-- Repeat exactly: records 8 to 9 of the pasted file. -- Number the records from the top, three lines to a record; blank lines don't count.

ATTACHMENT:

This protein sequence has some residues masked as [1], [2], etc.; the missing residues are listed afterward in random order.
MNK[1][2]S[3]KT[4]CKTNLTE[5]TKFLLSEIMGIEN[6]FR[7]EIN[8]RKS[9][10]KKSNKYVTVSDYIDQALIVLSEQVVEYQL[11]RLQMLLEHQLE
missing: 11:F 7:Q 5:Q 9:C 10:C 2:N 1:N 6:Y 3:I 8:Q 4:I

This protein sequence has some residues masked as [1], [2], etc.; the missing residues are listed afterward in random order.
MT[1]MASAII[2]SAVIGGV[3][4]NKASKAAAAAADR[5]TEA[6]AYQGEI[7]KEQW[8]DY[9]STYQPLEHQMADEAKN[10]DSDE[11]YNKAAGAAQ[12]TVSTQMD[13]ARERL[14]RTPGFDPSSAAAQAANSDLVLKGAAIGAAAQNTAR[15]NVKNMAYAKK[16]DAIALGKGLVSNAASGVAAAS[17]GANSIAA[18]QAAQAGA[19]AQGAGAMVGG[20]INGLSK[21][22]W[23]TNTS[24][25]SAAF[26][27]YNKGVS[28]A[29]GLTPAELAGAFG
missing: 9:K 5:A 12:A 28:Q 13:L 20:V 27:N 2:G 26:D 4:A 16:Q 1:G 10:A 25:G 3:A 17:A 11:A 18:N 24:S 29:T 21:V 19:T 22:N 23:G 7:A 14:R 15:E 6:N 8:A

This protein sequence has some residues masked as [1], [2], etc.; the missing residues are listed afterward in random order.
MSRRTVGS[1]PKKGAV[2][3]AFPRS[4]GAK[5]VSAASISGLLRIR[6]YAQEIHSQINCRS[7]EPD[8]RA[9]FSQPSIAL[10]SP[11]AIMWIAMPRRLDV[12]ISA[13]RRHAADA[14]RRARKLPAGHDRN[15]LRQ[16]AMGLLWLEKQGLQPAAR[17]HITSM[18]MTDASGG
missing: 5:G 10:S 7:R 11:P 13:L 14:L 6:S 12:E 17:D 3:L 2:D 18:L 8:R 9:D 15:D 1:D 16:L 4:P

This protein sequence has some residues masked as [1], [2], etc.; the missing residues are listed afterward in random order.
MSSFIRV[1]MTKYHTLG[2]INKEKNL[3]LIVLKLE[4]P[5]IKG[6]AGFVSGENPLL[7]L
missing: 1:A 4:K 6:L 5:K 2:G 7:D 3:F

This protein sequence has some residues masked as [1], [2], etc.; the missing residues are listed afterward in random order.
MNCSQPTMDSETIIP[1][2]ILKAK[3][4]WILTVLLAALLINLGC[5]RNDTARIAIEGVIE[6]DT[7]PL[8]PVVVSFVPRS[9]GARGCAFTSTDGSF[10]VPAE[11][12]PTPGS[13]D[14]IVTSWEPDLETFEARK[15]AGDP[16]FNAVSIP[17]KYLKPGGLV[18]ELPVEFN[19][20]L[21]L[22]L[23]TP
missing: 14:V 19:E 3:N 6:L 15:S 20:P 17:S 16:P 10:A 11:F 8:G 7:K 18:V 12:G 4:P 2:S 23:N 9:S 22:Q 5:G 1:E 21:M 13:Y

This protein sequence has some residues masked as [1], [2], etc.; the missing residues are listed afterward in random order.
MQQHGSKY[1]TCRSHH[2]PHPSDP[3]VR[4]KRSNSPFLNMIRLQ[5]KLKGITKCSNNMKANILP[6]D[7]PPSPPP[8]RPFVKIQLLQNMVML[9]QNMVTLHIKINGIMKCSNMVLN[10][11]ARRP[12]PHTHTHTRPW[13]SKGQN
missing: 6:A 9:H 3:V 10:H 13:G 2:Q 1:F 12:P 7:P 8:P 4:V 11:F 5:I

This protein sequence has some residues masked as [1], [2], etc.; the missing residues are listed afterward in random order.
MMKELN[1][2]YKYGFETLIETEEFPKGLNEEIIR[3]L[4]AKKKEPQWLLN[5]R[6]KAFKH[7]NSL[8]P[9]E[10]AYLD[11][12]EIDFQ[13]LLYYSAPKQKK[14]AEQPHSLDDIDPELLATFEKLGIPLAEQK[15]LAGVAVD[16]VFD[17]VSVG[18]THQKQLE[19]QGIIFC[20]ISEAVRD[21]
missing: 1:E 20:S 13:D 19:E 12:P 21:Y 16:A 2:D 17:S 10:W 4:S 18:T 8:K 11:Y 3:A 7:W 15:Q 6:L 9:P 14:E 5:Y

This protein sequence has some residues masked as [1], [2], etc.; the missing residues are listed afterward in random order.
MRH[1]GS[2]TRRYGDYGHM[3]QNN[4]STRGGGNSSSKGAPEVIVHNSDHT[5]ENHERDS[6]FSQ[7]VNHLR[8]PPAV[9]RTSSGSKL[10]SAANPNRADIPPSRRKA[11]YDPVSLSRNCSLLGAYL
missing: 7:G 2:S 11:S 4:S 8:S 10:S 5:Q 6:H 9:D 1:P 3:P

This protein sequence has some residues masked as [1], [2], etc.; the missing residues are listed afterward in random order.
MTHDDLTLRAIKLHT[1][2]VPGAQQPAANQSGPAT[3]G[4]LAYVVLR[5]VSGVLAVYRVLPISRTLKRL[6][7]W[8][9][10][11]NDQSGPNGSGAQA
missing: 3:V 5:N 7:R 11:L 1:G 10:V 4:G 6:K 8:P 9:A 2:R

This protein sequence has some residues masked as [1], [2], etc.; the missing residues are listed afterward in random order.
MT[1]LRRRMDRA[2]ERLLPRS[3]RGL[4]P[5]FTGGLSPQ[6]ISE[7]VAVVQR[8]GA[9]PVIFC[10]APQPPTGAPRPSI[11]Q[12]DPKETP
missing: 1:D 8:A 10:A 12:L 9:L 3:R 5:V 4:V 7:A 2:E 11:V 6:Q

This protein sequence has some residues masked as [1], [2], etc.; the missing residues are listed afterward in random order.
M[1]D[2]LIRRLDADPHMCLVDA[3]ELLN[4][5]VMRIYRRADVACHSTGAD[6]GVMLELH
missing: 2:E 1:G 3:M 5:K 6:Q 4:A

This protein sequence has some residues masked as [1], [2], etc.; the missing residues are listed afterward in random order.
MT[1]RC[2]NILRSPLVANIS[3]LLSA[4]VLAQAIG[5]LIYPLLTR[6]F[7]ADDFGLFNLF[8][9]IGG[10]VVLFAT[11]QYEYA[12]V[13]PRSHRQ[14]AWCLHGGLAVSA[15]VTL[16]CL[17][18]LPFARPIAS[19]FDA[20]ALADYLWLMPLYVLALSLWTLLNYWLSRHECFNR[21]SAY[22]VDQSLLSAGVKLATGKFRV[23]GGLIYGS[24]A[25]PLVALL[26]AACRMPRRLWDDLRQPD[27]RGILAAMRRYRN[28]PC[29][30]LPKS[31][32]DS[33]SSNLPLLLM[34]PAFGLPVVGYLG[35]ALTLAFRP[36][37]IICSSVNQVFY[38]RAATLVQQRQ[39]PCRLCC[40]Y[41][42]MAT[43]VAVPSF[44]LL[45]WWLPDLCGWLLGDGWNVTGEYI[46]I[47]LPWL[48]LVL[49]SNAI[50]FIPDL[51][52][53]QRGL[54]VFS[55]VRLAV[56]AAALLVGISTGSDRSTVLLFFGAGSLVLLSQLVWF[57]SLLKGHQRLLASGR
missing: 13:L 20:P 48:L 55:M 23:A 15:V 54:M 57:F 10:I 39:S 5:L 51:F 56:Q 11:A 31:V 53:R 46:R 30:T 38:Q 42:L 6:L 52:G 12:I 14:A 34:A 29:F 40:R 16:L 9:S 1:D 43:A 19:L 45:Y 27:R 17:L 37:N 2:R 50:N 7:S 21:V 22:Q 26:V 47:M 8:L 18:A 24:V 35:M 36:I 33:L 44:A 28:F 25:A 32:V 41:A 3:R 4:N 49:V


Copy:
This protein sequence has some residues masked as [1], [2], etc.; the missing residues are listed afterward in random order.
MRH[1]GS[2]TRRYGDYGHM[3]QNN[4]STRGGGNSSSKGAPEVIVHNSDHT[5]ENHERDS[6]FSQ[7]VNHLR[8]PPAV[9]RTSSGSKL[10]SAANPNRADIPPSRRKA[11]YDPVSLSRNCSLLGAYL
missing: 7:G 2:S 11:S 4:S 8:S 10:S 5:Q 6:H 9:D 1:P 3:P

This protein sequence has some residues masked as [1], [2], etc.; the missing residues are listed afterward in random order.
MTHDDLTLRAIKLHT[1][2]VPGAQQPAANQSGPAT[3]G[4]LAYVVLR[5]VSGVLAVYRVLPISRTLKRL[6][7]W[8][9][10][11]NDQSGPNGSGAQA
missing: 3:V 5:N 7:R 11:L 1:G 10:V 4:G 6:K 8:P 9:A 2:R